Survivor Views is providing ACS CAN with timely, firsthand information that will drive our advocacy efforts forward, giving cancer survivors a voice in the issues directly affecting their lives,” Lacasse said. “The release of the first survey results focusing on patient experiences with treating pain and other side effects associated with a cancer diagnosis provides valuable insight into the shortcomings patients face in trying to manage their symptoms on a day-to-day basis and highlights that symptoms can extend months and years after treatment concludes.”

I found these survey results to be right on. Too many cancer survivors continue to deal with pain and side effects years after treatment. Now there’s proof! Thank you ACA for doing this enlightening survey!

Never Give Up!!!


It’s My Birthday!

Hi Wellness Readers:

Today is my birthday and it’s -10 degrees outside. My birthday lunch plans were rescheduled due to the extreme cold. Does this bother me? No, because I’ve learned that birthdays come and go but my life experiences will last forever. For instance . . .

Twelve years ago I was diagnosed with Stage IV colon cancer and given a six percent chance of survival. As dreadful as that sounds, I survived. The past 12 years have been a blessing to me and I will never take these years of life for granted. I’ve learned more about myself and this world than I ever dreamed. My greatest blessing was that I had the resilience to survive and see my wedding day! I am grateful for this miracle.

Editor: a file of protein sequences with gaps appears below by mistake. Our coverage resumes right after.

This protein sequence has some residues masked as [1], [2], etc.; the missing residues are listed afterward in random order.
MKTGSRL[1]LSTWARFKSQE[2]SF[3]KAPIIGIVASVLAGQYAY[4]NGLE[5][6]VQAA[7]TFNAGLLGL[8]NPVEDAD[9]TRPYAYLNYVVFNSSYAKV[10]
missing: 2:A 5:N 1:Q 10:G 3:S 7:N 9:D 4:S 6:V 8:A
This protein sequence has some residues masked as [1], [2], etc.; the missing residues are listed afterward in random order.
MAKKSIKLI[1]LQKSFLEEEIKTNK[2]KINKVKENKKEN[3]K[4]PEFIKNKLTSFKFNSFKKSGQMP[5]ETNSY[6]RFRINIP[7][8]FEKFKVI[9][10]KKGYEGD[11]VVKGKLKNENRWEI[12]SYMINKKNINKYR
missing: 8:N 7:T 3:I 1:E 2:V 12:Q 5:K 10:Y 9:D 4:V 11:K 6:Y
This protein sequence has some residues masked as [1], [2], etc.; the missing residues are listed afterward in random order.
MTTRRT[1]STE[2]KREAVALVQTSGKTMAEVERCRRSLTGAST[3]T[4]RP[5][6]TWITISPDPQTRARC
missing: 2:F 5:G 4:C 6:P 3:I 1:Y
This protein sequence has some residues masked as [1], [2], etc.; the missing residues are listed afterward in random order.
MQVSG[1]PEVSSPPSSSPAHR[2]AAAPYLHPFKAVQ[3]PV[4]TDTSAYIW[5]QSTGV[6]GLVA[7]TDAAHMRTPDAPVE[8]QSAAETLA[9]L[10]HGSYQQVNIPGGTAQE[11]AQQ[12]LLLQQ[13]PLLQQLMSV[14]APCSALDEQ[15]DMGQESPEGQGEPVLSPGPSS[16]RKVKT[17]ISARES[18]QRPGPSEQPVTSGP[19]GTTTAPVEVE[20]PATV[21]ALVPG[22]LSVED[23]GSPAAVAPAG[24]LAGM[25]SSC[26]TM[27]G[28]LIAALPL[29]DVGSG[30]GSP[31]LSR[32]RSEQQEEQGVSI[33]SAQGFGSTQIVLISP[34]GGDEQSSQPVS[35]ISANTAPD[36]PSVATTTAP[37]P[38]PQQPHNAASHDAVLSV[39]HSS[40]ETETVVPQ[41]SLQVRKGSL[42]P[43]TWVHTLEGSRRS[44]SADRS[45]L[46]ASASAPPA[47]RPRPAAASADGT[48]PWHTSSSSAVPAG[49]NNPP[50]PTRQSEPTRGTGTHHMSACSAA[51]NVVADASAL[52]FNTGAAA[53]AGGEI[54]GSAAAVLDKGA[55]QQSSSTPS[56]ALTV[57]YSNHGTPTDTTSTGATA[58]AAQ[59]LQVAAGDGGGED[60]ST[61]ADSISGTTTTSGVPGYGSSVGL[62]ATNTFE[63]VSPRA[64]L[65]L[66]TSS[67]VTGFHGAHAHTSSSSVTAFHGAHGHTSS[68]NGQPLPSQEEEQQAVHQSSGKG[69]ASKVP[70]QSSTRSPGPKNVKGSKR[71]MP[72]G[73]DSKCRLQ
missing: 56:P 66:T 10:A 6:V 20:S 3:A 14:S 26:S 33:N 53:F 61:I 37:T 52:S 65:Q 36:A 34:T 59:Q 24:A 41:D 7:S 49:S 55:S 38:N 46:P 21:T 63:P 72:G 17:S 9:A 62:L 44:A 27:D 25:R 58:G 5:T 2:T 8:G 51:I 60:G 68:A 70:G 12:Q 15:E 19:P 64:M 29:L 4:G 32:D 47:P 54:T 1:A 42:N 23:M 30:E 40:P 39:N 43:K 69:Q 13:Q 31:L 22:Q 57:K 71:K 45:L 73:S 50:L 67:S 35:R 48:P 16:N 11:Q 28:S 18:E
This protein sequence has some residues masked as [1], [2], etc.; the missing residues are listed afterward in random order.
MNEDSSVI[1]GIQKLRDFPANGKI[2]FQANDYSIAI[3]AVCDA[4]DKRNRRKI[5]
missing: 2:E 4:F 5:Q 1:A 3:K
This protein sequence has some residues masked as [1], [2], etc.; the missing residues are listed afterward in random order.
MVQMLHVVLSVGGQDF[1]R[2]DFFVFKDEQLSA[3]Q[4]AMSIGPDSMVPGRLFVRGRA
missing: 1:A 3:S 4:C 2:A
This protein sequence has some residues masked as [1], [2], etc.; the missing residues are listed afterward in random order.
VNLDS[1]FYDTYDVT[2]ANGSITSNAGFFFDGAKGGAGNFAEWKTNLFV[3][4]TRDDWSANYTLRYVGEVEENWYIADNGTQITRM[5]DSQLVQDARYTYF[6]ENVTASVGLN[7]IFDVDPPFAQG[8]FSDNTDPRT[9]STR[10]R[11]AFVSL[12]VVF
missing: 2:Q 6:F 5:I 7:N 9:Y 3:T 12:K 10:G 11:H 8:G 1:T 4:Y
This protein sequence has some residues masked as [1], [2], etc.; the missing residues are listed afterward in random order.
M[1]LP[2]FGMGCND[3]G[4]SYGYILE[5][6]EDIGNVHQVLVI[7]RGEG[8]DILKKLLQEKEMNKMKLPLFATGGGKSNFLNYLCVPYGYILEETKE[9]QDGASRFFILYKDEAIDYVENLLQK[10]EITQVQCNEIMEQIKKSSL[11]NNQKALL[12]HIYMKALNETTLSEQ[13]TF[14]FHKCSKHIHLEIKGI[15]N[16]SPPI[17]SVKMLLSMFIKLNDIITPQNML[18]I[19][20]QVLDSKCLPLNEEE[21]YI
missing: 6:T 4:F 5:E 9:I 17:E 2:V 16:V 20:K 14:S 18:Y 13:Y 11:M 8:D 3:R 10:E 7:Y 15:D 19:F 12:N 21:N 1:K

Yes, my wedding day is a miracle. I lived long enough to watch as our Minnesota governor sign the “Love is the law” legislation on May 14, 2013, making marriage legal for same sex partners. My wife, Rita, was at my side while I went through surgeries after surgeries, chemotherapy, two near death experiences — all to heal from cancer. And she is still by my side as life entertains and baffles us.

I’m grateful for this birthday today to remind me of all the people and things I hold dear. I’m a fortunate woman with a blistering past, but today I am whole and healed. Thank you Divine Spirit for all the good people in my life and the immense love that I feel every day.

I didn’t give up because I believe in love, truth, healing, and hope.

NEVER GIVE UP! EVER!!!

Writing Your Way Through Trauma Workshop

If you’ve experienced trauma and want a positive way to express your feelings, please join us for our “Writing Through Trauma Workshop.” You’ll learn how trauma can compromise your health and wellness, and learn ways to heal. Workshop 1.0 is for beginners who are exploring healing through writing. Workshop 2.0 is for writers who have taken Workshop 1.0 and want to pursue other creative forms.

These writing workshops are held at a safe and comfortable location. Please review the attached poster for details.

I hope you’ll join us.

Alexis Acker-Halbur
Workshop Co-Facilitator

New Program Coming Soon!